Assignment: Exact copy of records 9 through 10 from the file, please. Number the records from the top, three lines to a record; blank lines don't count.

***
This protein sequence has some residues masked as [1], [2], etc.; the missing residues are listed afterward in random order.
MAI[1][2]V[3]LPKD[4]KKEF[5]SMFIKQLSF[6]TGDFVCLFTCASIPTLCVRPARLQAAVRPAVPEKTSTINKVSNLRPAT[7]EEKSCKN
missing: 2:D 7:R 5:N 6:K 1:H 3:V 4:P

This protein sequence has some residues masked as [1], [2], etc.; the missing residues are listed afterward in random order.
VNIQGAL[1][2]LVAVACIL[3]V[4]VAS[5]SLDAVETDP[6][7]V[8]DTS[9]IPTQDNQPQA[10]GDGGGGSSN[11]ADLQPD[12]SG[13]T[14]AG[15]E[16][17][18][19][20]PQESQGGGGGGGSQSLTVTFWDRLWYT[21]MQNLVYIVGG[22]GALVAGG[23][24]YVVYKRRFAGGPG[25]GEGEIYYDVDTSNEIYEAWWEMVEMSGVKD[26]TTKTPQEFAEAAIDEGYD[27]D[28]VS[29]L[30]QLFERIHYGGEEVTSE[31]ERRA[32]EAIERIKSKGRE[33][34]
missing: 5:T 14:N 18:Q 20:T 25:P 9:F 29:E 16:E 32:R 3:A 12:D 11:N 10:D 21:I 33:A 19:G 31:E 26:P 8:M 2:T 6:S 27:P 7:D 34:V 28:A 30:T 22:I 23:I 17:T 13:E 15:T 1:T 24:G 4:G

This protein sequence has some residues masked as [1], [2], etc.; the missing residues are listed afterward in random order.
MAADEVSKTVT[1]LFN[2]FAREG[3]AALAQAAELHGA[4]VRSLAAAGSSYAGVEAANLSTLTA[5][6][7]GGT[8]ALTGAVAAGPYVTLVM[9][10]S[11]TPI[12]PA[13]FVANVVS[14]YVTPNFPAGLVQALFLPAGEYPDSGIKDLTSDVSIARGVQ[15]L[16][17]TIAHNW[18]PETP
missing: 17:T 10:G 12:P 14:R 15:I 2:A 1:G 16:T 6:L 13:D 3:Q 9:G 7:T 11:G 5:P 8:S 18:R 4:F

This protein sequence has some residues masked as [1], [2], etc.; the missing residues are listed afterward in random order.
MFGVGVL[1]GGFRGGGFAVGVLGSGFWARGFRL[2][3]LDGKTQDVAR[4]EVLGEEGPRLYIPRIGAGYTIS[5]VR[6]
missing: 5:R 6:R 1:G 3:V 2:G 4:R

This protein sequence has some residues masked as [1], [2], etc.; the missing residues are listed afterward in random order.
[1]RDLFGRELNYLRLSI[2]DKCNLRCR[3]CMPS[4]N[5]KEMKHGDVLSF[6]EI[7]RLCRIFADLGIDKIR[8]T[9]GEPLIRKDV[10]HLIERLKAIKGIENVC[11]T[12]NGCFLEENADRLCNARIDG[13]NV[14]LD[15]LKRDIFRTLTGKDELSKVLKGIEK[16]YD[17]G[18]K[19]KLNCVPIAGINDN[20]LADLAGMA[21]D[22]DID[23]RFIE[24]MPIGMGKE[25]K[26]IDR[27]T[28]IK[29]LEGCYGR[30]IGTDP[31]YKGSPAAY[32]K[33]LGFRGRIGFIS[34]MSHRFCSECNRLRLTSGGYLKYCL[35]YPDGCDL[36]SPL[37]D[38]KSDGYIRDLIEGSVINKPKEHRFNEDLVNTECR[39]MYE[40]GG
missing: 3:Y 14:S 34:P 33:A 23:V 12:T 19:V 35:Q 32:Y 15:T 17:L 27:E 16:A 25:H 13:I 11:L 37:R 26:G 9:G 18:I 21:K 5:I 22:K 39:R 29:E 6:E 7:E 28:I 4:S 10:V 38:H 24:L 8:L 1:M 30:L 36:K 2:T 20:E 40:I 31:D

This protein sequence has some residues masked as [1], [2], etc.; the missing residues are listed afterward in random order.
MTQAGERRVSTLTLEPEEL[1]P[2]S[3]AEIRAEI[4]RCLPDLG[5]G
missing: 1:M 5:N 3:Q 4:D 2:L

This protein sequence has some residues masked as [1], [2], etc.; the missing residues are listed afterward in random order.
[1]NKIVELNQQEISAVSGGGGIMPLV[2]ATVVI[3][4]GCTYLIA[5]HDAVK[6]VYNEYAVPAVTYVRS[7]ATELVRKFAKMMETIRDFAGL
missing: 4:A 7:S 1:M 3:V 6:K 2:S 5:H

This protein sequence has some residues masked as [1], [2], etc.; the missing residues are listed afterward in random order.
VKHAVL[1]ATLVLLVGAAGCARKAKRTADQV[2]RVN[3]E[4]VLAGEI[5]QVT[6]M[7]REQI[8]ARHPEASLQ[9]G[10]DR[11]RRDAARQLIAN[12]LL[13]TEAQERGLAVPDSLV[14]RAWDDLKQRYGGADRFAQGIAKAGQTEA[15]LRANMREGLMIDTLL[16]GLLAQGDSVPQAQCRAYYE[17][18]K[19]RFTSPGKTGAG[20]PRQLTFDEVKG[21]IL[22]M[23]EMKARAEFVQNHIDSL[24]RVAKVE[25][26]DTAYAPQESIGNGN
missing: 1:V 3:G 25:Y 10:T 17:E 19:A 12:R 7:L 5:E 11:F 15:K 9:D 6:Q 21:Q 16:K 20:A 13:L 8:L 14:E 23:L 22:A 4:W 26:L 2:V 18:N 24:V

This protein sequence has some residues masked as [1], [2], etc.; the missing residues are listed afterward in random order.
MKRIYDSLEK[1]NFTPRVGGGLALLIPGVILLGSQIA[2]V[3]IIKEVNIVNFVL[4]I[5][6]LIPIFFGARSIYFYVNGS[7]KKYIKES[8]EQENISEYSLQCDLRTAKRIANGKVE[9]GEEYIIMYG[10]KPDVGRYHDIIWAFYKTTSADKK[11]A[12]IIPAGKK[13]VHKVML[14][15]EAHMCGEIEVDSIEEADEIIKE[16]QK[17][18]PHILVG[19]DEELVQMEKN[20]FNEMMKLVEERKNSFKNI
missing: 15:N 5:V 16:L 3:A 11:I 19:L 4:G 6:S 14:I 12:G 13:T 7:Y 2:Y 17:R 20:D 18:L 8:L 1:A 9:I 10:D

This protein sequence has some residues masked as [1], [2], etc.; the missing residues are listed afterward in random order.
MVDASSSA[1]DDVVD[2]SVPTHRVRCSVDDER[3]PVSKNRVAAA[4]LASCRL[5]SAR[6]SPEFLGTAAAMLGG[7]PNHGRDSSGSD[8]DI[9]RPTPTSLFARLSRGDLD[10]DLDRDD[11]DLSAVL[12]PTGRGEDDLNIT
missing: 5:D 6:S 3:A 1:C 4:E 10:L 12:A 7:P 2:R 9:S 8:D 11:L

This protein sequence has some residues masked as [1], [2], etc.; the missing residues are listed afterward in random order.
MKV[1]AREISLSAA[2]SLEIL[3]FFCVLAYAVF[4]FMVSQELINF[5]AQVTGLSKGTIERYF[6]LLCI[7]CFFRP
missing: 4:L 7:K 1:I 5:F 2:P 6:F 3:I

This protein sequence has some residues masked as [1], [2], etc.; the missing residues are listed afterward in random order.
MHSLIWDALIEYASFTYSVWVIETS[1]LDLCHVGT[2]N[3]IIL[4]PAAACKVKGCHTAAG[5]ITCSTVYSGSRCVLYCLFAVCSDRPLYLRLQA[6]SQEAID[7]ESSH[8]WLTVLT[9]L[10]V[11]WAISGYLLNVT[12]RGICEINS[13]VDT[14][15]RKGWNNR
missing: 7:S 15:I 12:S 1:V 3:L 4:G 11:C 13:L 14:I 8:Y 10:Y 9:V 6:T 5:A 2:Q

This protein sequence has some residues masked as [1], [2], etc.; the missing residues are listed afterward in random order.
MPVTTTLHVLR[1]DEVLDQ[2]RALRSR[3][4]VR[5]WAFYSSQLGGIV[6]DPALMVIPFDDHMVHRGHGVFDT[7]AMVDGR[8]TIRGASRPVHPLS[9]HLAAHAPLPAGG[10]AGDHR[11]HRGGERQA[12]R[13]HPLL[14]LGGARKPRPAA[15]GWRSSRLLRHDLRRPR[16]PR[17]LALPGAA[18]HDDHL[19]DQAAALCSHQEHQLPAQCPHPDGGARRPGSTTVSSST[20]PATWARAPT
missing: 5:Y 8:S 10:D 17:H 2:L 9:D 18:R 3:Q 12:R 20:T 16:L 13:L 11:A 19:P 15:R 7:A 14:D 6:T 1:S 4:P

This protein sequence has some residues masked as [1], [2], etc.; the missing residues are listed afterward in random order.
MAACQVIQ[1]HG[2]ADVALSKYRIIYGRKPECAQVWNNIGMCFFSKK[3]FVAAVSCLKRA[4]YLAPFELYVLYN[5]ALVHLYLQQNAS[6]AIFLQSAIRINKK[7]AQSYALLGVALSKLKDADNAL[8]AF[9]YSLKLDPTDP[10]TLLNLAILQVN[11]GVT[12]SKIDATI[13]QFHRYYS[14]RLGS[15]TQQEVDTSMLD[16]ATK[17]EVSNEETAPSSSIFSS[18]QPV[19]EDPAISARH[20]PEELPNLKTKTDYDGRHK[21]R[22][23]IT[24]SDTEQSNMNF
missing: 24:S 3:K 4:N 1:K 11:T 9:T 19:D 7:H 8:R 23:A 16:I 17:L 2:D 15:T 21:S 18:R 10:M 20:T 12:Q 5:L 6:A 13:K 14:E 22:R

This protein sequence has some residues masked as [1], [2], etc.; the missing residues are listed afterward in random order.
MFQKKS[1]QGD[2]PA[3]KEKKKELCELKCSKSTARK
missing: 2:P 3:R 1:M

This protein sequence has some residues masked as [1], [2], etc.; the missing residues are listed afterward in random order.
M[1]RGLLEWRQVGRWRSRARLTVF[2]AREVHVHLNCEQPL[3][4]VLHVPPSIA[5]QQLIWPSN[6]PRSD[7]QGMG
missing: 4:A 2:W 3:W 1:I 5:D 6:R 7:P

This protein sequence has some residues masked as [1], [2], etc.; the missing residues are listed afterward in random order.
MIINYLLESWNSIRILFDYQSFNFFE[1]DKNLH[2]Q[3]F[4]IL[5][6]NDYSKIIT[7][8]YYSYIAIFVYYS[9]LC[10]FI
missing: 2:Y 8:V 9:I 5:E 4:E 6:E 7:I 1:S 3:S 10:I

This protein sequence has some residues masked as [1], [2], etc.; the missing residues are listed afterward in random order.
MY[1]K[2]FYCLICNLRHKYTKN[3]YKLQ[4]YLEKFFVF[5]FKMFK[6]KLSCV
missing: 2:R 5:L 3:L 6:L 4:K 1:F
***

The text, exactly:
This protein sequence has some residues masked as [1], [2], etc.; the missing residues are listed afterward in random order.
MKRIYDSLEK[1]NFTPRVGGGLALLIPGVILLGSQIA[2]V[3]IIKEVNIVNFVL[4]I[5][6]LIPIFFGARSIYFYVNGS[7]KKYIKES[8]EQENISEYSLQCDLRTAKRIANGKVE[9]GEEYIIMYG[10]KPDVGRYHDIIWAFYKTTSADKK[11]A[12]IIPAGKK[13]VHKVML[14][15]EAHMCGEIEVDSIEEADEIIKE[16]QK[17][18]PHILVG[19]DEELVQMEKN[20]FNEMMKLVEERKNSFKNI
missing: 15:N 5:V 16:L 3:A 11:I 19:L 4:G 6:S 14:I 12:G 13:T 7:Y 2:Y 17:R 20:D 18:L 8:L 1:A 9:I 10:D

This protein sequence has some residues masked as [1], [2], etc.; the missing residues are listed afterward in random order.
MVDASSSA[1]DDVVD[2]SVPTHRVRCSVDDER[3]PVSKNRVAAA[4]LASCRL[5]SAR[6]SPEFLGTAAAMLGG[7]PNHGRDSSGSD[8]DI[9]RPTPTSLFARLSRGDLD[10]DLDRDD[11]DLSAVL[12]PTGRGEDDLNIT
missing: 5:D 6:S 3:A 1:C 4:E 10:L 12:A 7:P 2:R 9:S 8:D 11:L